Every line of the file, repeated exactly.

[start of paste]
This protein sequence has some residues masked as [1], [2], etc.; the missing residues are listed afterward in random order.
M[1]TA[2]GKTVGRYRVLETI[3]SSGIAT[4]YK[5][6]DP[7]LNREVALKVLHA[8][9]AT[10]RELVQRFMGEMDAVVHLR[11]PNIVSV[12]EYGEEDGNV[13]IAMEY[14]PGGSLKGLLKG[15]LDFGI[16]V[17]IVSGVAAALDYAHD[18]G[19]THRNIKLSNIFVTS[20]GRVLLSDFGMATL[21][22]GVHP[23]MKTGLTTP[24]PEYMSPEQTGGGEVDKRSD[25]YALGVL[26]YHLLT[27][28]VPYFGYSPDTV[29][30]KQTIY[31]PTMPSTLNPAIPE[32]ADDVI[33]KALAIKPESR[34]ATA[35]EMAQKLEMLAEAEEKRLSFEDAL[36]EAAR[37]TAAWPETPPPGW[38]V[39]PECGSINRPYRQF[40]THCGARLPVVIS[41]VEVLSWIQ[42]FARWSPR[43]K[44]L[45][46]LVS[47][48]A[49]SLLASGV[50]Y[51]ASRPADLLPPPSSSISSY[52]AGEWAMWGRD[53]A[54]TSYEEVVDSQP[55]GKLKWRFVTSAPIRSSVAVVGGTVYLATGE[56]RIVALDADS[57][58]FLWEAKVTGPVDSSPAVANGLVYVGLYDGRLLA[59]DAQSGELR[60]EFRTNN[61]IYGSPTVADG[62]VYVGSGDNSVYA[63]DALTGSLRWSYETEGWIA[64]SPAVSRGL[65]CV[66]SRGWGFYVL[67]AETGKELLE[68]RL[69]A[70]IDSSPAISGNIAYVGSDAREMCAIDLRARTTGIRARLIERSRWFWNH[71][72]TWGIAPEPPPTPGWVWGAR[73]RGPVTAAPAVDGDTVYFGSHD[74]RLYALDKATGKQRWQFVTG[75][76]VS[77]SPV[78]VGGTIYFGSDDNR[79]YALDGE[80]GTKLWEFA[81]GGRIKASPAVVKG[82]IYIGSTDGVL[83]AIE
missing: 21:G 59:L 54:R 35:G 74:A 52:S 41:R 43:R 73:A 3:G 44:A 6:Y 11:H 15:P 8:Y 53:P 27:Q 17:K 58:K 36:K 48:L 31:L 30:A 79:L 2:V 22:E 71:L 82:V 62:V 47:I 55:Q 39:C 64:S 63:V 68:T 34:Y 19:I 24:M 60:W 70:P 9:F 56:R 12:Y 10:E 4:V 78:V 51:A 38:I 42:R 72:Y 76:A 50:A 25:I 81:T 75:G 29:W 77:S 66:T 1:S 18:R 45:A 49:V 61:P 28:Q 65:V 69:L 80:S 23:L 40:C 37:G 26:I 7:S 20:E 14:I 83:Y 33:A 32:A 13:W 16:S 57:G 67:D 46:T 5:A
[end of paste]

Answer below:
This protein sequence has some residues masked as [1], [2], etc.; the missing residues are listed afterward in random order.
M[1]TA[2]GKTVGRYRVLETI[3]SSGIAT[4]YK[5][6]DP[7]LNREVALKVLHA[8][9]AT[10]RELVQRFMGEMDAVVHLR[11]PNIVSV[12]EYGEEDGNV[13]IAMEY[14]PGGSLKGLLKG[15]LDFGI[16]V[17]IVSGVAAALDYAHD[18]G[19]THRNIKLSNIFVTS[20]GRVLLSDFGMATL[21][22]GVHP[23]MKTGLTTP[24]PEYMSPEQTGGGEVDKRSD[25]YALGVL[26]YHLLT[27][28]VPYFGYSPDTV[29][30]KQTIY[31]PTMPSTLNPAIPE[32]ADDVI[33]KALAIKPESR[34]ATA[35]EMAQKLEMLAEAEEKRLSFEDAL[36]EAAR[37]TAAWPETPPPGW[38]V[39]PECGSINRPYRQF[40]THCGARLPVVIS[41]VEVLSWIQ[42]FARWSPR[43]K[44]L[45][46]LVS[47][48]A[49]SLLASGV[50]Y[51]ASRPADLLPPPSSSISSY[52]AGEWAMWGRD[53]A[54]TSYEEVVDSQP[55]GKLKWRFVTSAPIRSSVAVVGGTVYLATGE[56]RIVALDADS[57][58]FLWEAKVTGPVDSSPAVANGLVYVGLYDGRLLA[59]DAQSGELR[60]EFRTNN[61]IYGSPTVADG[62]VYVGSGDNSVYA[63]DALTGSLRWSYETEGWIA[64]SPAVSRGL[65]CV[66]SRGWGFYVL[67]AETGKELLE[68]RL[69]A[70]IDSSPAISGNIAYVGSDAREMCAIDLRARTTGIRARLIERSRWFWNH[71][72]TWGIAPEPPPTPGWVWGAR[73]RGPVTAAPAVDGDTVYFGSHD[74]RLYALDKATGKQRWQFVTG[75][76]VS[77]SPV[78]VGGTIYFGSDDNR[79]YALDGE[80]GTKLWEFA[81]GGRIKASPAVVKG[82]IYIGSTDGVL[83]AIE
missing: 21:G 59:L 54:R 35:G 74:A 52:S 41:R 43:R 73:A 3:G 44:A 6:Y 11:H 15:P 8:Y 53:P 27:Q 17:K 58:K 36:K 48:L 31:L 30:A 79:L 2:V 22:E 71:L 82:V 62:V 47:I 55:Q 39:C 64:S 63:V 68:T 34:Y 19:I 24:M 60:W 70:P 9:F 56:R 12:Y 10:E 4:V 78:V 51:A 38:I 42:R 72:Y 76:A 50:A 25:I 81:T 75:G 29:W 77:S 66:T 1:S 18:R 45:A 49:V 61:P 28:Q 65:V 69:L 80:S 23:L 40:C 37:G 26:I 7:S 20:E 14:I 83:Y 33:A 32:A 13:W 16:S 57:G 67:D 46:T 5:A